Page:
Title: Social impacts of tourism as perceived by state-planned tourism destination residents: the case of Huatulco, Mexico

Authors: Juan Carlos Monterrubio; Gregory S. Gullette; M. Marivel Mendoza-Ontiveros; María José Fernández; Ana C. Luque

Addresses: Centro Universitario UAEM Texcoco, Universidad Autónoma del Estado de México, Texcoco, Edo. Mex., 56259, Mexico. ' Department of Anthropology, Santa Clara University, Santa Clara, CA, 95053, USA. ' Centro Universitario UAEM Texcoco, Universidad Autónoma del Estado de México, Texcoco, Edo. Mex., 56259, Mexico. ' Instituto de Turismo, Universidad del Mar, Santa María Huatulco, Oax., 70989, Mexico. ' Departamento de Economía y Negocios, Universidad del Mar, Cancún, Q. Roo, 77528 Mexico

Abstract: Drawing from primarily quantitative data collected in 2010 among adult residents (n = 204) in the state-planned tourism destination of Huatulco, Oaxaca, Mexico, this paper examines the ways in which local residents perceive the social effects of regional tourism development. Currently, socio-demographic impacts of tourism are insufficiently addressed within developing economies and within tourism development initiatives crafted and implemented under state control. Field-tested questionnaire data and ethnographic fieldwork indicate that among Huatulco residents tourism is not viewed as positively associated with increasing rates of crime, prostitution, or drugs. However, increasing variables such as traffic, noise, littering, or population size are associated with Huatulco's tourism economy. Huatulco residents' views on population mobility are mixed. The results presented herein support previous findings within the literatures on tourism impacts, as well as challenge some existing assertions on the correlations between tourism development and social changes within host communities.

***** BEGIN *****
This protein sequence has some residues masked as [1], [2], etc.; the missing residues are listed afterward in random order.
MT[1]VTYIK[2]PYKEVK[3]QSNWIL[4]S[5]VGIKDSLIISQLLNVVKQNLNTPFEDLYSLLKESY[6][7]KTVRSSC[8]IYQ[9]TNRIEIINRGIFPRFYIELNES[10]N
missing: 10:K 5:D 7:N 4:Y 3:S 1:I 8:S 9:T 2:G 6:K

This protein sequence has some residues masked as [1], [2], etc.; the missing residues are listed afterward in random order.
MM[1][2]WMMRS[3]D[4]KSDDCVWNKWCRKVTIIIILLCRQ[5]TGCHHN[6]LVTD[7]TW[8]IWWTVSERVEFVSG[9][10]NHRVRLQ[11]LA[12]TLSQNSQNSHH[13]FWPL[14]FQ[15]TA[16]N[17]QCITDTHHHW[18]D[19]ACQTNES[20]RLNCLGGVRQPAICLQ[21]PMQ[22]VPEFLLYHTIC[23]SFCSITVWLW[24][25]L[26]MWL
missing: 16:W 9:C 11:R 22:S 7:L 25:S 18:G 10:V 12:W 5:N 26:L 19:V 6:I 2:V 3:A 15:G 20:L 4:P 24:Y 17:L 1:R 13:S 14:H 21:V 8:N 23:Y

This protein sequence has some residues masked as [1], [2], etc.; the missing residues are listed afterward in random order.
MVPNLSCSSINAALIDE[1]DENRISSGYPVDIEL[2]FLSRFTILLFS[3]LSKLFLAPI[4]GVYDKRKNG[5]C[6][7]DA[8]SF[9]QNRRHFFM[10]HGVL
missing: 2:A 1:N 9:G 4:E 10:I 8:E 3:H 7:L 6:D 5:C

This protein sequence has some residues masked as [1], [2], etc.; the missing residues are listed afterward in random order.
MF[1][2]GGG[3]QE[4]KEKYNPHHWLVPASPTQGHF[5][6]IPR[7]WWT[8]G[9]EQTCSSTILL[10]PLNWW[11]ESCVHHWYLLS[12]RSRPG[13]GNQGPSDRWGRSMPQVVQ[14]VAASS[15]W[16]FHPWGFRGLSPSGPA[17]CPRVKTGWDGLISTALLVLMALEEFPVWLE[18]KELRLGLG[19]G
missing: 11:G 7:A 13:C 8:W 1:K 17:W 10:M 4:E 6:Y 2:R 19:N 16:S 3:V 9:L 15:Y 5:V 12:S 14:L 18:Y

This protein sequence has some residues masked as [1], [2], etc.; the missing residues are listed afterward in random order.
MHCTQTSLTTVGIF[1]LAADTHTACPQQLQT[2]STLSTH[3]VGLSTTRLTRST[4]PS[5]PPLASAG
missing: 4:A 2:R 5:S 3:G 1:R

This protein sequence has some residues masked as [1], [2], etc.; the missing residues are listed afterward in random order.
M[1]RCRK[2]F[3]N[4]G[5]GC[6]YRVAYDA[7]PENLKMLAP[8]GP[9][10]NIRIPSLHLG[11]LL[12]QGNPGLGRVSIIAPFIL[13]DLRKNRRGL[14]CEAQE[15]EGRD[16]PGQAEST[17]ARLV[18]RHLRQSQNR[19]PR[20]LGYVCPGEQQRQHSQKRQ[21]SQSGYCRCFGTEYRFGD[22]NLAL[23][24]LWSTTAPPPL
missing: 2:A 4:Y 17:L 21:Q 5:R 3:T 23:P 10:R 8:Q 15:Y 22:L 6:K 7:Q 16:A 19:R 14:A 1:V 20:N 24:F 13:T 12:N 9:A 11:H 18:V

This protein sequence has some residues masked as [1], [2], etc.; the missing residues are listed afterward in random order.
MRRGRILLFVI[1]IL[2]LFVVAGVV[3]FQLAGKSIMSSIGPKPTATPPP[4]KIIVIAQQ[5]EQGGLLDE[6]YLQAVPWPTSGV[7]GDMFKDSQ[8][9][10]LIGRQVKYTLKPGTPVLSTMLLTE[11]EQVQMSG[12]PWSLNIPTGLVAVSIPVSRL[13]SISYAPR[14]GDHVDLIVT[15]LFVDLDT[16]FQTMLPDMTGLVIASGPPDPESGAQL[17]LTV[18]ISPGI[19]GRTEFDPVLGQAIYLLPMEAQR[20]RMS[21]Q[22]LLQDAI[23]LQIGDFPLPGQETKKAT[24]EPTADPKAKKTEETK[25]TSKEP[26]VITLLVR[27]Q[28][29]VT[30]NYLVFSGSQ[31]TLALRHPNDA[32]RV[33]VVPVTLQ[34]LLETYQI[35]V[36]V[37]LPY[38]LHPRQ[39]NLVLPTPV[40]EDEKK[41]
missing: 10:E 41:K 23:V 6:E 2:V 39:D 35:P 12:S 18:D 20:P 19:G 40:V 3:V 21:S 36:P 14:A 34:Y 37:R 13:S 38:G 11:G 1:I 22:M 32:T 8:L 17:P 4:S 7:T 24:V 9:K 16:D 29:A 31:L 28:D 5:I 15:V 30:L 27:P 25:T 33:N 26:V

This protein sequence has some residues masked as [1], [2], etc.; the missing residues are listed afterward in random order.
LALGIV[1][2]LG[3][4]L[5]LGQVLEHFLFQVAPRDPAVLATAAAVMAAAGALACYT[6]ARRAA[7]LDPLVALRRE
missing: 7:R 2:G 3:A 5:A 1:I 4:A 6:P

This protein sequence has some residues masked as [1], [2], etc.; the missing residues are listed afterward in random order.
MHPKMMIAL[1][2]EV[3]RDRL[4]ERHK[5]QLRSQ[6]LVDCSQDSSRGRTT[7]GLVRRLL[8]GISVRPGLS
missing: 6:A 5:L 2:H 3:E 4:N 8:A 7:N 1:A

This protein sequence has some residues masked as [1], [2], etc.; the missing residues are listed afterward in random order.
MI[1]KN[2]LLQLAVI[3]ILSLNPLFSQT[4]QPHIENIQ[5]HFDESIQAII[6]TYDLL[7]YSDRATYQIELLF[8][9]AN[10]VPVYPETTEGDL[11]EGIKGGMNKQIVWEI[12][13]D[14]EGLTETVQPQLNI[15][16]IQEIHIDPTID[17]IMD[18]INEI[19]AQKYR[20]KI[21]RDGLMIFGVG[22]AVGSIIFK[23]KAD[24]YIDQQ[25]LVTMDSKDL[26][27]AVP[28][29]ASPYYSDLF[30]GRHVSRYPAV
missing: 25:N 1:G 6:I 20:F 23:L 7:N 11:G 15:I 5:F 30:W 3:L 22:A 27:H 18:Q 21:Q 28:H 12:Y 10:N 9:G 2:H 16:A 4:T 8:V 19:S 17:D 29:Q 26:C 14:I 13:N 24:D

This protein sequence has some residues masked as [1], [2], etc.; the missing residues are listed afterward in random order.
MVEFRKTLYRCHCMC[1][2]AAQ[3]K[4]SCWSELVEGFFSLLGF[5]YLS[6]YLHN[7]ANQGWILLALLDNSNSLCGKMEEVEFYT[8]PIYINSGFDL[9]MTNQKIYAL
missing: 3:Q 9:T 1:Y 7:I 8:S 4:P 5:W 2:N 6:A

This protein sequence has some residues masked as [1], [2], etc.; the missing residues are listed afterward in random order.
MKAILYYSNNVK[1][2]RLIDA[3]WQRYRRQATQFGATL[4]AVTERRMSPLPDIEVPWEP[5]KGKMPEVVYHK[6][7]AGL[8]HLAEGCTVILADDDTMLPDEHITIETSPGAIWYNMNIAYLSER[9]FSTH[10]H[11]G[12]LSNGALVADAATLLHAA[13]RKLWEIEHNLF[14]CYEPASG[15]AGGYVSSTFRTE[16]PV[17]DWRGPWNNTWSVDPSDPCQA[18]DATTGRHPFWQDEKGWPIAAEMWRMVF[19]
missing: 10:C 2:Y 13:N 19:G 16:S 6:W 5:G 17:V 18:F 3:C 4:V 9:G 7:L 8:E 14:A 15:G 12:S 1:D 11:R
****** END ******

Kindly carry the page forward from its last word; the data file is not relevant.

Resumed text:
Keywords: Mexico; social impacts; tourism assessment; state tourism; tourism planning; participatory development; tourism perceptions; tourism destinations; local residents; Huatulco; Oaxaca; regional tourism; regional development; regions; socio-demographic impacts; developing economies; tourism development; tourism initiatives; state control; crime rates; prostitution; drugs; increasing variables; traffic; noise; litter; pollution; littering; population size; tourism economy; population mobility; social change; host communities; anthropology; tourist industry; tourists.

DOI: 10.1504/IJTA.2012.046094

International Journal of Tourism Anthropology, 2012 Vol.2 No.1, pp.34 - 52

Available online: 27 Mar 2012 *

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